Because it uses mostly the text from St. Faustina’s Diary, it is an incredibly profound book. Next to the Bible, Diary of Saint Maria Faustina Kowalska: Divine Mercy in My Soul is my favorite spiritual book, and sits right next to my bed. The Diary and the Divine Mercy devotion has been an incredible comfort during the extremely painful times our family has suffered this past year.

If you are looking for “a little something” to both challenge and comfort you in your busy life during Lent, this could be the book. You could also use this in addition to any Bible or other Lenten studies you may be participating in, which is what I’m doing. Order soon because Lent is coming fast. This is my second early book recommendation for Lent, so you can order your books to arrive before Ash Wednesday.

If you don’t have St. Faustina’s Diary, I highly recommend the leather-bound edition. Yes, it’s more money, but if you read it a lot, and yours is getting a bit long in the tooth (falling apart!) like mine was, or you want something that is more pocket-sized, it is worth the money.

Update: If you purchase the leather version of St. Faustina’s Diary from the National Shrine of the Divine Mercy, you will be supporting their wonderful apostolate. You also have the option of blue leather for the Diary, as well as the usual burgundy, and both have gold edging. I love this little book!

*Some of the above links lead to Amazon, and if you purchase with my links I would be very grateful, as it allows me to pay the fees to host this blog.

Spend Lent With St. Teresa of Avila

St. Teresa of Avila small portrait

Wow, Lent. Again.

Usually I look forward to Lent every year. But this year, 2021, it seems like last year’s Lent never ended. Pandemic, tragedy, violence. We need Lent this year, but it has taken on a whole new, more serious, meaning for me – and I’m sure you as well. We still are sorta in quarantine. No hugs with friends. But God is always there, and now we have an opportunity to get to the business of a deeper, more substantial, relationship with him.

It’s my plan to help you get ready for Lent. The first resource I thought you might find helpful is St. Teresa of Avila. ICS Publications, the official publisher of the Discalced Carmelites, has a show entitled CarmelCast. It is both a video series on YouTube and a podcast, which you can listen on any podcast player.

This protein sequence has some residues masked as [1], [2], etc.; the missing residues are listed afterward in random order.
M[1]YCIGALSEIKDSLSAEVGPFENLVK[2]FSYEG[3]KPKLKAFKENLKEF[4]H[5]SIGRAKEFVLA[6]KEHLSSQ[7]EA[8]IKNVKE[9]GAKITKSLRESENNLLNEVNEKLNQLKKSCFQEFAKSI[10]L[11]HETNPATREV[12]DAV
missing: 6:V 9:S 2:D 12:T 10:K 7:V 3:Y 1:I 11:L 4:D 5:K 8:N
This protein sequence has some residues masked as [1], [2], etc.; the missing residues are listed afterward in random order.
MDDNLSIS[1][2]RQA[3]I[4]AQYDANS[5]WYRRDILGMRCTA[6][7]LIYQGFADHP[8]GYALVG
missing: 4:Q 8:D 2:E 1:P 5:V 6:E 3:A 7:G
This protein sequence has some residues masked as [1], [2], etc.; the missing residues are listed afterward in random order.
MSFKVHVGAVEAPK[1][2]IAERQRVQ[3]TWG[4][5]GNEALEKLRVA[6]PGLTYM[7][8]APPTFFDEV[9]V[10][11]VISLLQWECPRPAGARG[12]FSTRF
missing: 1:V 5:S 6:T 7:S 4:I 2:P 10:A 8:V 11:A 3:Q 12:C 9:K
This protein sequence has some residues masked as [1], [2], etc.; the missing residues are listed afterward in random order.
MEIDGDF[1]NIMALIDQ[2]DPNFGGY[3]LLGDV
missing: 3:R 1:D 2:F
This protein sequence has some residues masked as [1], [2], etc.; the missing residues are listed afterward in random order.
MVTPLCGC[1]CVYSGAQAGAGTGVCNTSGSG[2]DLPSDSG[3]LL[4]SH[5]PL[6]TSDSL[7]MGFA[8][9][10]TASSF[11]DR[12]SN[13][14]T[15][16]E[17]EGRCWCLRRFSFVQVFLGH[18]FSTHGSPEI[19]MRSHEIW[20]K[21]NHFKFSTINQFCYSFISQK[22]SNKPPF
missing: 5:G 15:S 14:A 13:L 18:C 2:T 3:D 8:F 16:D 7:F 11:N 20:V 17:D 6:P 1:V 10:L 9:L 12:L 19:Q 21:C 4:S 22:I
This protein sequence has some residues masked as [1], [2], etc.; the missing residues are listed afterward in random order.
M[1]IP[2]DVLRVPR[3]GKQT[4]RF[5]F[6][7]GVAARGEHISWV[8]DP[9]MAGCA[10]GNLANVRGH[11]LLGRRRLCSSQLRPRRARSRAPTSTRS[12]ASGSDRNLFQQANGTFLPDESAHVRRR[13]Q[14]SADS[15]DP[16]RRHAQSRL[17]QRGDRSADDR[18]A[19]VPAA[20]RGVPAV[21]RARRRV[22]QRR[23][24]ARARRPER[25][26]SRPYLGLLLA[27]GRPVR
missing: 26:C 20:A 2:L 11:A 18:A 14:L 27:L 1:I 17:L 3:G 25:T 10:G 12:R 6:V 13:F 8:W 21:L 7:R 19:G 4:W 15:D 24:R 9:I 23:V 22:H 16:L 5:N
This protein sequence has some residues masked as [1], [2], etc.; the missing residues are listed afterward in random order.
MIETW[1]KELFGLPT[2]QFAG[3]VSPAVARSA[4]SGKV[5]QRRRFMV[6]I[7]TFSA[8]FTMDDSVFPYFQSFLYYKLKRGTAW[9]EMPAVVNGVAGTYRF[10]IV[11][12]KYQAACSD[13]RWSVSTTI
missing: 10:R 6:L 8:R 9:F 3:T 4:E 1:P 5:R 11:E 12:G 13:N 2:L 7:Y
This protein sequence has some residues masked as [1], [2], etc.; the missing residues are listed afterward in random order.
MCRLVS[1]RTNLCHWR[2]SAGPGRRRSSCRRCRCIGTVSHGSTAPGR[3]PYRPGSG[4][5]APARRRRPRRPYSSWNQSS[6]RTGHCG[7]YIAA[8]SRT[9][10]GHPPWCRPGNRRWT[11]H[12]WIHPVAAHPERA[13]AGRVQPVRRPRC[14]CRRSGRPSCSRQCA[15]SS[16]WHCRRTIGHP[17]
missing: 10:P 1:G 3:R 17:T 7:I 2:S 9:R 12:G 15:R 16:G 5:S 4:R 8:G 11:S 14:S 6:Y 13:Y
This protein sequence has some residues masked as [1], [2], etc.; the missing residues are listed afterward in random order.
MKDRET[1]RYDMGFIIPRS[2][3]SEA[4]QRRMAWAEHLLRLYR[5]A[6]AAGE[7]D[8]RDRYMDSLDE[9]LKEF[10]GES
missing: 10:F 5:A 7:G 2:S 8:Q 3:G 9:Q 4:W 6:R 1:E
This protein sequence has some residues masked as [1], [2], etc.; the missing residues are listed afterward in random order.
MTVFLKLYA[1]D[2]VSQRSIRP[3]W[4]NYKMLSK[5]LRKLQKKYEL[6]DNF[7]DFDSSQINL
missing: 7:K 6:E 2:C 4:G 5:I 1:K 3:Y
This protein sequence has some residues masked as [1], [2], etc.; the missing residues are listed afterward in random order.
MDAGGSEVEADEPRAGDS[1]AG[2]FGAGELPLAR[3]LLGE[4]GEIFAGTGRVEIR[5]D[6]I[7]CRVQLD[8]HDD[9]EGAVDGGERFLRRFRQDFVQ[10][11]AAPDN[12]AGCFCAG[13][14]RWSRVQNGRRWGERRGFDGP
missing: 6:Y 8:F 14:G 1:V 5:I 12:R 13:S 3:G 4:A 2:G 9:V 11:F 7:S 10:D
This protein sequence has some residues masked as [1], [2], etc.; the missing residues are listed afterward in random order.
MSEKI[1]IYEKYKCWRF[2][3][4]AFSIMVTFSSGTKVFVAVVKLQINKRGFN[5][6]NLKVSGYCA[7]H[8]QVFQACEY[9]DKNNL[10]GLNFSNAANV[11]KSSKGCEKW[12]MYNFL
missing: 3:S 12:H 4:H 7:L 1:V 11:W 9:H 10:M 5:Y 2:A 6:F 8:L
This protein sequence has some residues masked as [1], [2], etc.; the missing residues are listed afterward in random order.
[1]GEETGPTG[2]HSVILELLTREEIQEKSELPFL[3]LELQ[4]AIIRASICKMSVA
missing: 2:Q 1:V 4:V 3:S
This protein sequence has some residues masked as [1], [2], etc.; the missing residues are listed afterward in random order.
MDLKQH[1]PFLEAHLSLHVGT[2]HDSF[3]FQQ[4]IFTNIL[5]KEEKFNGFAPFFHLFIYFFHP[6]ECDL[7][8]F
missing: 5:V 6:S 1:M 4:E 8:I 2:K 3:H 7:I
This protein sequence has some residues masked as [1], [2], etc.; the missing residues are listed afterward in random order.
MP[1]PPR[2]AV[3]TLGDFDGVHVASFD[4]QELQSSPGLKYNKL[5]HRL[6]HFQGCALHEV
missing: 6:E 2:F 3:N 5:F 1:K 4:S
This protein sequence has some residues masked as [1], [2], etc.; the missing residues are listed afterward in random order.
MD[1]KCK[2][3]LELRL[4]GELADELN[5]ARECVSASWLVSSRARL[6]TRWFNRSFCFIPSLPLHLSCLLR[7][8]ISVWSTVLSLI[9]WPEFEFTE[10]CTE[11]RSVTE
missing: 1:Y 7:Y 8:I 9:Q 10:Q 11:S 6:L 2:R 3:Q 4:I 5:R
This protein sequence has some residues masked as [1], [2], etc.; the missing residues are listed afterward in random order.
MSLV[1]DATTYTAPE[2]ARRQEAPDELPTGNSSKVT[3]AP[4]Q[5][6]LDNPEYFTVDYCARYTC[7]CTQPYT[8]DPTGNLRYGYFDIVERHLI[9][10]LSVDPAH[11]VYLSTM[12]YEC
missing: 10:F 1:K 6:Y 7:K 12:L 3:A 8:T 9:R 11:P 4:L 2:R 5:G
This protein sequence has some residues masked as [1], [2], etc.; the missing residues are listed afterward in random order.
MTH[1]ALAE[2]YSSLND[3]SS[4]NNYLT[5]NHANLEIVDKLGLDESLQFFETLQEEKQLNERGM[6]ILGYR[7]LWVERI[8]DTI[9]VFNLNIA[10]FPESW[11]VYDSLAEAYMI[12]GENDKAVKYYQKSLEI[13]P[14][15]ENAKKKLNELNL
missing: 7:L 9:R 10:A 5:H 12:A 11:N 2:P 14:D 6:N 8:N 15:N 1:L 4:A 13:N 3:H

This Lent, ICS is starting a series dedicated to teaching you how to pray using St. Teresa’s spiritual classic The Way of Perfection. They will have a series of shows studying this amazing book, using the Study Edition, which I highly recommend. This is my first recommendation this year, to give you time to order the book before Lent starts. If you order the book from the publisher ICS you can get 40% off by using the code CarmelCast at check out. Click Here for more details on this book.

To go along with this study, I highly recommend you also listen to the podcast series about The Way of Perfection at the Discerning Hearts Website, with Dr. Anthony Lilles. I’m just finishing up listening to this amazing series, and I cannot recommend it enough. If you can’t find time to read the book, you should at the very least listen to this podcast series. I read and studied the book a couple of years ago and I really got a lot out of this podcast series. I listen to it on their app, but you can probably use the podcast player of your choice.

Also available is a podcast series from Dr. Lilles for St. Teresa’s book Interior Castle, that you can move on to after you listen to The Way of Perfection series.

ICS has a brand new 2nd edition Study Guide version of Interior Castle that is excellent. I am studying it now and am so impressed by how everything is explained so well. But you should surely read The Way of Perfection first.

If you are still in a Carmelite frame of mind, you can also sign up for an online Lenten retreat by email. Click here for details and to sign up for this free email which is a collaboration with the Paris and Austrian Carmelites, translated into English by Br. Pier Giorgio Pacelli, OCD.

I will have more Lenten resources coming in future posts.